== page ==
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Sierravista
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In many aspects, the perfect job
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Nastassia Paris talks about the first job she has ever had — which happens to be the one she has now.

Paris has had an exemplary career history. She’s never been terminated and never resigned. It’s been a good run with the Sierra Vista Police Department.

Paris is from the island of Jamaica and moved to the states when she was 8 years old.

“Sometimes my accent pops up,” she says. “People don’t know that I’m from Jamaica until I say certain words. When I’m on the radio sometimes they’ll say, ‘10-9?’ (repeat last transmission).”

The five-year patrol officer veteran said, “Before becoming an officer I was a stay-at-home mom with four kids. I came to Sierra Vista because this was my husband’s next duty station in the Army. I thought it would be an awesome way to get into the community. I always wanted to be a police officer. To give back and help the community in any way possible.”

Paris says being a police officer is an amazing job to have. She talks about how shy and introverted she was prior to being hired by the SVPD. She mentions how difficult it was to talk to anyone.

“This job opened me up,” she says. “I like to make contact with people just to make sure they’re OK. Just to make sure their welfare is good.

“I love to make traffic stops in this job. I get to meet new people every day, not necessarily to give them citations, but just to let them know that they did commit a violation or just to talk to them and give them a heads-up for the next time to not do it again.

“This job is fun. Getting dressed up every day, going out and knowing you’re possibly going to save someone’s life, or just talk to someone to make them feel better about whatever is going on in their life. The exciting part of this job is the unexpected, you never know what’s going to happen or what call you’re going to. I like unexpected things, that’s why I love this job.”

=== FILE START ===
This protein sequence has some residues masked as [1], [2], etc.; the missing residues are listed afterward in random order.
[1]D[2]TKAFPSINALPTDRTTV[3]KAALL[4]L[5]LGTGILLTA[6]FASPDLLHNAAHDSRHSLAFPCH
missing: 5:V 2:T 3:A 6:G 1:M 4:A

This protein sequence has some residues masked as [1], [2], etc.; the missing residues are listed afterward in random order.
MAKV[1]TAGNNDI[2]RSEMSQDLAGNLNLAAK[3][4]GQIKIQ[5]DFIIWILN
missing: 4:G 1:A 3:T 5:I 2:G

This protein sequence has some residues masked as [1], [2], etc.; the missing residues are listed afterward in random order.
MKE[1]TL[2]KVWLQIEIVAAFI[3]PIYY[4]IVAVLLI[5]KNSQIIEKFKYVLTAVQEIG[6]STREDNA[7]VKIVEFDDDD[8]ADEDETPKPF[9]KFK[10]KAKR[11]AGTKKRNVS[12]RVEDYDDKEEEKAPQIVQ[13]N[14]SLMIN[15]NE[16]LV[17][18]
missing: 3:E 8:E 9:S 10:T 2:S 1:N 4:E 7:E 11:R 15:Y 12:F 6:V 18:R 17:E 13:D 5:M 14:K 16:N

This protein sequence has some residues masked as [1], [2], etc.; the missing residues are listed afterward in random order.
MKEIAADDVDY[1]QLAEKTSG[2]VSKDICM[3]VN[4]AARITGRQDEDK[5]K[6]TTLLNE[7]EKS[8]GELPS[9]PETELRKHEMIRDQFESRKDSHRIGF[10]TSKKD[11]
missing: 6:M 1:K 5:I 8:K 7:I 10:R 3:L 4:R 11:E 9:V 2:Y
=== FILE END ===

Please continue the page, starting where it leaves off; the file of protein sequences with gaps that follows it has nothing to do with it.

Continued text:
When speaking about her earliest desire to have a career in law enforcement, Paris mentions job fairs she attended when in high school. She even considered being a military police officer.

Paris decided to go to college instead and received a degree in criminal justice. She met her future husband during her college days and the couple married and began a family.

During that time they moved to the Sierra Vista area.

“I saw this great opportunity to be a part of the Sierra Vista Police Department and it has been a great fit for myself and my family,” Paris said.


Coronavirus
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Mayor: Mask mandate could last until next year
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SIERRA VISTA — Don’t lower that face mask. The reinstated Sierra Vista mask mandate could be in place until a vaccine for COVID-19 is available, the mayor said earlier this week.

City officials are bracing for the possibility that some officers in the police department’s patrol division could be the next employees struck by the virus.

At a City Council work session Tuesday, Mayor Rick Mueller said the mask mandate is staying put for a while longer.

“I’ll probably really not look at seriously removing it until such time as we get though Veterans Day, Thanksgiving Day, Christmas, New Year’s and hopefully the availability of a good vaccine,” Mueller said. “And that’s kind of where we stand on the mask order.”

The mask order was reinstated last week after a rise in virus cases in both Cochise County and Sierra Vista. The original emergency declaration took effect June 27 and was suspended Sept. 18, based on the declining number of COVID-19 cases. The order was never rescinded so that it could be reinstated, city officials said.

Before the mayor mentioned how long the mandate could be in place, City Manager Chuck Potucek informed the City Council there were positive results of COVID-19 in the Sierra Vista Police Department, primarily among sworn personnel who work in the agency’s Special Operations units.

While Potucek said the patrol division has not been affected thus far, he couched it with: “We expect to see some more patrol issues, but the chief assures me he has the scheduling worked out for patrols.”

Officers who have been hit by the virus have been in quarantine and some are expected to return to work next week, Potucek said.

The city manager also said city buildings will remain closed for the time being. He mentioned that the onset of a vaccine would be “a light at the end of the tunnel.”

The reinstated mask mandate, meanwhile, requires face coverings or shields while in public when physical distancing of at least six feet is not possible. No one younger than 10 is required to wear one, however.

They are also not required when a person is at a commercial establishment for the purposes of eating, drinking or sleeping; when exercising outdoors alone or with people a person lives with, or while using public sports or practice fields; while swimming; and in workspaces not open to the public.

Also, masks are not required for any person who cannot wear one because of a medical condition, mental health condition or developmental disability, or who is unable to remove the face covering without assistance; and in an emergency situation in which the wearing of a face covering is not feasible, city officials said.